LAST UPDATE: 20.07.2018; 15:53

The Vote of No Confidence

The National Council may withdraw its confidence from the Federal Government or some of its members by a resolution to that effect. In this case the Federal Government or the Minister in question will be relieved of his/their office by the Federal President.

Stringent Requirements

The vote of no confidence is the most rigorous instrument of political control. A decision of this nature is taken by a simple majority in the presence of at least one half of the Members of the National Council. If one fifth of the Members so demand in writing, the vote on a motion of no confidence has to be postponed to the next but one working day (§ 67 para 1 GOG-NR). These provisions are meant to obviate, or at least make more difficult, the use of accidental majorities in the case of a temporarily reduced presence of Members (for instance on account of a flu epidemic) to withdraw Parliament’s confidence from the Government.

Withdrawal of Confidence – "Political Responsibility"

There is no need to justify a vote of no confidence, even though most motions of this nature are accompanied by a detailed list of reasons. Nor is it necessary for a government member to have been guilty of misconduct in the legal sense of the term. The National Council may simply wish to state that the majority of Members no longer trust in the government member’s capacity to perform his/her duties in terms of representing the people. Accordingly, reference is often made to the ”political responsibility” of the Federal Government vis-à-vis the National Council.

Thus, a majority of the National Council might at any time cause the Federal Government to topple, and a Federal Government can only remain in office over a longer period if it has the support of the majority of Members of Parliament or, in the case of a minority government, is at least tolerated.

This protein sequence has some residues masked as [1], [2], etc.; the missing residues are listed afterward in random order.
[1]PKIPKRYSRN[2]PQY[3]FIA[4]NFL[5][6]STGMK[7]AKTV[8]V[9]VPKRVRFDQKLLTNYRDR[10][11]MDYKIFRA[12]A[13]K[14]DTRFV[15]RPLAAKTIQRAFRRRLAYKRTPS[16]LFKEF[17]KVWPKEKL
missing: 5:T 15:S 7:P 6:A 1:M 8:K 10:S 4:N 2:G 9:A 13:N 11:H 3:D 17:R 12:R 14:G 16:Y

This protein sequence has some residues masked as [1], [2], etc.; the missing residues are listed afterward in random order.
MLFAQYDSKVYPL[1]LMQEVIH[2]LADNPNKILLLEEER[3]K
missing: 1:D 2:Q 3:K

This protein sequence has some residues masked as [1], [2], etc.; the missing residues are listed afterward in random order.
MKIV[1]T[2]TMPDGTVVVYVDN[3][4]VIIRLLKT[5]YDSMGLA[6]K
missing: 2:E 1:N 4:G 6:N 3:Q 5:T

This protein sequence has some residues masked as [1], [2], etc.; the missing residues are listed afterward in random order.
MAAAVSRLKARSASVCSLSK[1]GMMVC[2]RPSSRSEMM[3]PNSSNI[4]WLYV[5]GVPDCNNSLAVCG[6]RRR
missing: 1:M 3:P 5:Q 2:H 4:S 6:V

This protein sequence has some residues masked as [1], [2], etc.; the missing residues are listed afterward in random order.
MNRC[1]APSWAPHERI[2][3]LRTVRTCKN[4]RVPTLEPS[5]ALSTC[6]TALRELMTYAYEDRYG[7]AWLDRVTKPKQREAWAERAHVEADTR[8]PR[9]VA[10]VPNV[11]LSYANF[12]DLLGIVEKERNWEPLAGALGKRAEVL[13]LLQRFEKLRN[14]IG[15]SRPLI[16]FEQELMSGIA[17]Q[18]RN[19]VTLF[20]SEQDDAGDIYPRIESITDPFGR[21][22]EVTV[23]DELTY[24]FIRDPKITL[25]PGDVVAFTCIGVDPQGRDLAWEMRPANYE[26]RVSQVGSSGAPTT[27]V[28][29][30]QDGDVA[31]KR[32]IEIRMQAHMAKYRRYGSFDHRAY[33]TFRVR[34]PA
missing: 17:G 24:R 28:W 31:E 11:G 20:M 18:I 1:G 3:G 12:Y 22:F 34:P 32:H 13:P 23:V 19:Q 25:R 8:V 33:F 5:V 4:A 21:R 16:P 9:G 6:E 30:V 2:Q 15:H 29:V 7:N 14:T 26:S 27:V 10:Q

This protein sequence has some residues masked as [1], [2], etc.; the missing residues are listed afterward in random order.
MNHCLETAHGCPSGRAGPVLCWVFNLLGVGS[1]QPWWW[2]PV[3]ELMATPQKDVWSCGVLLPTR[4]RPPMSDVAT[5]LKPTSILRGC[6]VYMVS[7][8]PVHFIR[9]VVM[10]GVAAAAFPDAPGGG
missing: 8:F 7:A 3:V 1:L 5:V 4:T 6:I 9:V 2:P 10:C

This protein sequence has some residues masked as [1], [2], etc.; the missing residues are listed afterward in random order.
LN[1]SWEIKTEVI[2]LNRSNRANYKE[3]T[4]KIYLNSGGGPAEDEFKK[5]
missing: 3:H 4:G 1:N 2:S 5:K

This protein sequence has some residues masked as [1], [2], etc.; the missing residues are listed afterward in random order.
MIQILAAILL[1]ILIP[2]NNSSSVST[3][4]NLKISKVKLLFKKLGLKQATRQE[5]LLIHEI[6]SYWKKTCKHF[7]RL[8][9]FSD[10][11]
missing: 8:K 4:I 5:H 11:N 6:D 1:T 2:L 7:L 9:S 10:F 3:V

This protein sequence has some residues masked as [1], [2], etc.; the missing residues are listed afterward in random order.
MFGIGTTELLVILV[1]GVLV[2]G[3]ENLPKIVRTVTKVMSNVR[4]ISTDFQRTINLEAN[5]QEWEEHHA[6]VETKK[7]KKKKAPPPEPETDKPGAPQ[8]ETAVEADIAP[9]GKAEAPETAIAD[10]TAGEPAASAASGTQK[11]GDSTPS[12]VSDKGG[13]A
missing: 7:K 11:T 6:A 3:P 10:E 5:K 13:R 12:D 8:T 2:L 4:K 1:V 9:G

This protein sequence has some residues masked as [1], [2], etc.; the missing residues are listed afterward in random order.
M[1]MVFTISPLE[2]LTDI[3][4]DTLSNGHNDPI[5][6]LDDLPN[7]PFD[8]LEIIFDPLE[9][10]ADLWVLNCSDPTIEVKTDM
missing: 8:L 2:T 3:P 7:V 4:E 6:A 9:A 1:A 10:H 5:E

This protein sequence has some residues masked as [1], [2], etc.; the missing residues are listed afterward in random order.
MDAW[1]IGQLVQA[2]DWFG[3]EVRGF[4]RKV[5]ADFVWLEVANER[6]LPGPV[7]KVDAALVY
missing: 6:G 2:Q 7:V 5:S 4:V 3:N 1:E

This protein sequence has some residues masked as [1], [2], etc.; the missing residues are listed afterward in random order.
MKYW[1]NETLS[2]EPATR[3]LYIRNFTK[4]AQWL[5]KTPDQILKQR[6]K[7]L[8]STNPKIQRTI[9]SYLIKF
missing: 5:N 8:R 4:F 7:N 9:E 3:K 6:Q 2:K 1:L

"A New Form of Separation of Powers" – Government Parties and the Opposition

The “parliamentary system of government“, in which the government relies on a parliamentary majority, has given rise to a new form of separation of powers. The front line is no longer between Parliament and the Government, as was the case in the constitutional monarchy where the government was only responsible to the monarch. Today, the division is between the government and the parliamentary parties that support it on the one hand and the opposition parties on the other.

This explains why motions of no confidence will never find a majority as long as stable political conditions prevail, even though the opposition will repeatedly try for a vote of no confidence. And yet – even the mere fact that a motion of no confidence has been introduced may have considerable effect, and not only because it attracts the attention of the media: the incriminated government member is forced to defend his/her position before the National Council, and the government parties have to see to it that as many of their Members as possible are present when the vote is taken.

Motions of No Confidence

Regarding form, motions of no confidence are motions for a resolution (cf. Art. 74 B-VG: ”... by an express resolution”...“motions of no confidence have the form of motions for a resolution“).They may be in the form of private Members’ motions (§ 26 GOG-NR) or draft resolutions relating to an item of business in hand (§ 55 GOG-NR). Motions of no confidence cannot be tabled in the form of an urgent motion (§ 74a GOG-NR), though they can be introduced as draft resolutions relating to an item of business in hand in the course of a debate on an urgent motion.

No Vote of No Confidence in the Federal Council

The vote of no confidence is a control instrument reserved to the National Council and cannot be applied by the Federal Council. Accordingly the continued existence of a Federal Government does not depend on the confidence of the Federal Council, and the government can remain in office even when it is faced with a hostile majority in the Federal Council. In actual fact this happens fairly often, since the majority in the Federal Council results from the majorities in the nine provinces, which are frequently different from the situation in the National Council.